The Power of Human Connection

Diversity, equity, and inclusion—or DEI—are not always terms one hears paired with university fundraising. Higher Education alumna Kat Walsh (’08) wants to change that.

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“DEI is the core of every job. Every job is a DEI job,” Walsh said. “If you’re not thinking and working from this social justice lens rather than a deficit-based narrative… asking yourself what you are being trained to center... you’re not going to be successful.”

Walsh serves as the Executive Director for DEI for the Office of University Development (OUD) at the University of Michigan. She is responsible for recruiting and retaining a diverse and culturally competent workforce, advancing a safe and respectful fundraising environment, diversifying the university’s donor and volunteer base, and fundraising for DEI priorities.

Walsh approaches her work with the knowledge and experience gained at U-M, as well as her upbringing in Brownsville, Texas, the southernmost city in the Rio Grande Valley, a region along the U.S.-Mexico border. The latter is what made the decision to come to Michigan easy, and the decision to stay difficult.

She remembers calling the Center for the Study of Higher and Postsecondary Education as a prospective student and being surprised that Dr. Steve DesJardins talked to her for an hour when faculty at other institutions she was considering refused to talk to her before being admitted.

“Being from the [Rio Grande] Valley, that type of human connection is really important. Knowing that this person was willing to talk to me said to me that this was a place that I really wanted to be,” she said.

Walsh enrolled as a dual degree master’s student in both the SOE and the Gerald R. Ford School of Public Policy. She took out $70,000 in loans to attend U-M.

“I didn’t have an understanding of what it meant to take out that much money,” Walsh said.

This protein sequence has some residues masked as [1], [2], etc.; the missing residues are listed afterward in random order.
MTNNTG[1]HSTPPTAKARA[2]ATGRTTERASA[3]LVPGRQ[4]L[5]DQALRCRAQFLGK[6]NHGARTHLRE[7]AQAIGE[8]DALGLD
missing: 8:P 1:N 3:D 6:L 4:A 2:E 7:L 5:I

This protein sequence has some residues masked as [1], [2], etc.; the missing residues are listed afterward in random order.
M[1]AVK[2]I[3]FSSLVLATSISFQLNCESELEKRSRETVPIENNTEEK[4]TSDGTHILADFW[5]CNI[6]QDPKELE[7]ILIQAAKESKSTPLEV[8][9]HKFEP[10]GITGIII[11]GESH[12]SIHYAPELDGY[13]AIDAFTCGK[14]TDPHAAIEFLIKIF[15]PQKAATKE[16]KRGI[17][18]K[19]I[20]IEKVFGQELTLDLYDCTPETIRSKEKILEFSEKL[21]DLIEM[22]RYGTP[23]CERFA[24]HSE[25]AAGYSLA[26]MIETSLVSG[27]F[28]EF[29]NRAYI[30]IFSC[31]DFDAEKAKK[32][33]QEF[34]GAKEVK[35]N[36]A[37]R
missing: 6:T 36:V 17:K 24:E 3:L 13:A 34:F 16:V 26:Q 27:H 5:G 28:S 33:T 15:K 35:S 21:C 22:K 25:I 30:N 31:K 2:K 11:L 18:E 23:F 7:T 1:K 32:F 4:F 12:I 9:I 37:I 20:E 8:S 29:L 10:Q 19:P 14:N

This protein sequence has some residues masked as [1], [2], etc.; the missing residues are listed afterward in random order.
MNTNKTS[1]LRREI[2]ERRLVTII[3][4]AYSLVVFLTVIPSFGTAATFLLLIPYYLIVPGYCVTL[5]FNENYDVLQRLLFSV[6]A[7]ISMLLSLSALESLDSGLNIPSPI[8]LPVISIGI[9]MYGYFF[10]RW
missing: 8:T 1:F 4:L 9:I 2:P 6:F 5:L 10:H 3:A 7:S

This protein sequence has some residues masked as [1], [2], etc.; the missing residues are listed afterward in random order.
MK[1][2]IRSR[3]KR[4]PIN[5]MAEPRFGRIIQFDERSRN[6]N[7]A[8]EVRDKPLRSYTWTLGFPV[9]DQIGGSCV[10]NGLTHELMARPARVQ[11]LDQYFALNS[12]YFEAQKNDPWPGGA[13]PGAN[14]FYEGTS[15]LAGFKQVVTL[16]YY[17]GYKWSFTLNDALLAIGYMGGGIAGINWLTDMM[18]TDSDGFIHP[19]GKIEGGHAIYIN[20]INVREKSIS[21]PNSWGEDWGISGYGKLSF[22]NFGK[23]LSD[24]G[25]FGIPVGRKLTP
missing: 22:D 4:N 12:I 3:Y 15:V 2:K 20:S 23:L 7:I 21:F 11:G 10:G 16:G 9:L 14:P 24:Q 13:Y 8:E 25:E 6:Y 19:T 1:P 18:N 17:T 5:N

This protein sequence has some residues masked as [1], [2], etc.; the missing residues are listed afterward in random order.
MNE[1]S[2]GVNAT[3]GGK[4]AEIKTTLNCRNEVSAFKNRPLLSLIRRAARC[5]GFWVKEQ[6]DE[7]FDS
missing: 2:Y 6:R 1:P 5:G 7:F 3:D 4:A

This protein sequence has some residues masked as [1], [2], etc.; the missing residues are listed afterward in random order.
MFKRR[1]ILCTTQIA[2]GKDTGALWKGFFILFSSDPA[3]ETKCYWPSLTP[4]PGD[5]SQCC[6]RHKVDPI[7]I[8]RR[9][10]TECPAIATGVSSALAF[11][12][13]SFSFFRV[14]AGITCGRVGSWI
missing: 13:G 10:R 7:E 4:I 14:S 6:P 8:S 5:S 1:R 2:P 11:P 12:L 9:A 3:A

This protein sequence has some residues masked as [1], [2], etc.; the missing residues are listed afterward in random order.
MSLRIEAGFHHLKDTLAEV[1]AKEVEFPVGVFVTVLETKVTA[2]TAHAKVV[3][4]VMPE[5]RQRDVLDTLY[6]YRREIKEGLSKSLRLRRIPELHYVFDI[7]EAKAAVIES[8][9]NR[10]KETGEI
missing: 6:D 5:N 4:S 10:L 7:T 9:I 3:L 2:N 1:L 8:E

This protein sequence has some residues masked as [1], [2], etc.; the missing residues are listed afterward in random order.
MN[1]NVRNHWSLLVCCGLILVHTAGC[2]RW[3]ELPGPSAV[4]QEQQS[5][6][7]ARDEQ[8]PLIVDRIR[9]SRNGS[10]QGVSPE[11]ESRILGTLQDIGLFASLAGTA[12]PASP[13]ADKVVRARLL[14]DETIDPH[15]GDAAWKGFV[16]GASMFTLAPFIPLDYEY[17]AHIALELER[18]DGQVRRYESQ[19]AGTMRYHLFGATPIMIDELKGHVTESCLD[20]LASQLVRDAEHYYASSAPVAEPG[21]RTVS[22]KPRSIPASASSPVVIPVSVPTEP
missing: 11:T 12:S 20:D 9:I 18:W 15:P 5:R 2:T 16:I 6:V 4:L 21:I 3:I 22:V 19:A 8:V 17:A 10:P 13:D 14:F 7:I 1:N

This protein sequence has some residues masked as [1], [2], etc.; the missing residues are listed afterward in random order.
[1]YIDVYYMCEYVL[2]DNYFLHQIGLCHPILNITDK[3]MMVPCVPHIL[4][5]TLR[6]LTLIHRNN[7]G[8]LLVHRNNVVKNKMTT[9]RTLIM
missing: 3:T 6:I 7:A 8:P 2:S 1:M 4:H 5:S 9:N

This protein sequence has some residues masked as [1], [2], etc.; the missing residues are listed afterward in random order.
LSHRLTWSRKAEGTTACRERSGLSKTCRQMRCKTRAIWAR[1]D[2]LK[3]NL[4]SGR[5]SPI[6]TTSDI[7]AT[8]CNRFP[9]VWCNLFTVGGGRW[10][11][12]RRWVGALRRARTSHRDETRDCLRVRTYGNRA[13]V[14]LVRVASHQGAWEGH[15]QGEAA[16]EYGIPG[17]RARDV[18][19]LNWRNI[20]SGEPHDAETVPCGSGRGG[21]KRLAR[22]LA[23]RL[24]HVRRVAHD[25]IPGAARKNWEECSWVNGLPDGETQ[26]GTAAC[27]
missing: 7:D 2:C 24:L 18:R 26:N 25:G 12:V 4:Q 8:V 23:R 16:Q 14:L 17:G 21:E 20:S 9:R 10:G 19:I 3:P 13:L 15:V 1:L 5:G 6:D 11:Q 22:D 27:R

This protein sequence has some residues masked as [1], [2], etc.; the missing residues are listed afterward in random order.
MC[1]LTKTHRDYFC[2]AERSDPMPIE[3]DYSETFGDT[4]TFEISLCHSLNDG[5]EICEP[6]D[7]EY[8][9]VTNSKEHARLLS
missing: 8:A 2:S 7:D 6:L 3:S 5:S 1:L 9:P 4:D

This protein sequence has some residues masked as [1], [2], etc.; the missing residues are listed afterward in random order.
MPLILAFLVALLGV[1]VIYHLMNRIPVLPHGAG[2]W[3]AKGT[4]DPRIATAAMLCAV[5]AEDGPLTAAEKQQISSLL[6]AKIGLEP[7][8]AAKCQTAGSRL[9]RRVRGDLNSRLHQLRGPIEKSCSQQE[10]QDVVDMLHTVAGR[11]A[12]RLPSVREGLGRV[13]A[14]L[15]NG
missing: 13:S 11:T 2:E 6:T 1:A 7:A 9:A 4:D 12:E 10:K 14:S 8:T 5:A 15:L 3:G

Working twenty hours a week, Walsh felt her experience was very different from many of her peers, especially her Ford classmates who were less likely to work while in school. She remembers needing to get new contacts and not knowing how she was going to pay for them having opted out of student health insurance to save on costs. The worst for her was not knowing whether she would have enough money to go home to see her family during breaks.

“Being from a different cultural context, I really missed home. Even though I spent four years in the Midwest for college, I just wasn’t used to living here,” she said. “I wanted to go home.”

As her Ford graduation neared, she made the difficult decision to leave the university without completing her degree in higher education. As she sat in Steve DesJardin’s office explaining her financial situation and decision to leave the university, it was that human connection that once again pulled her back to Michigan.

“If I had gotten anything less than ‘You are so valuable. We cannot just let you walk out this door without fighting for you’ from him, I don’t think I would have been okay with being away from family any longer,” she said. “That’s why I stayed.”

Dr. DesJardins connected her with a number of opportunities across campus to supplement her income and alleviate attendance costs. Walsh was able to secure a Graduate Student Staff Assistantship with OUD for the following year. After graduating with her second master’s degree, she was hired full-time by OUD to create an internship program to introduce students to the development profession and help diversify the field which is predominantly white.

Due to COVID-19, the internship program Walsh created was in jeopardy this year. U-M chose to offer it virtually recognizing the negative effect it would have on students if cancelled.

“I was so proud. When internship programs are being cancelled around the country. We did not cancel ours. We are committed to paying these students, many who are first generation students, many who are supporting their families,” Walsh said. “That was the response I got from Steve DesJardins that day.”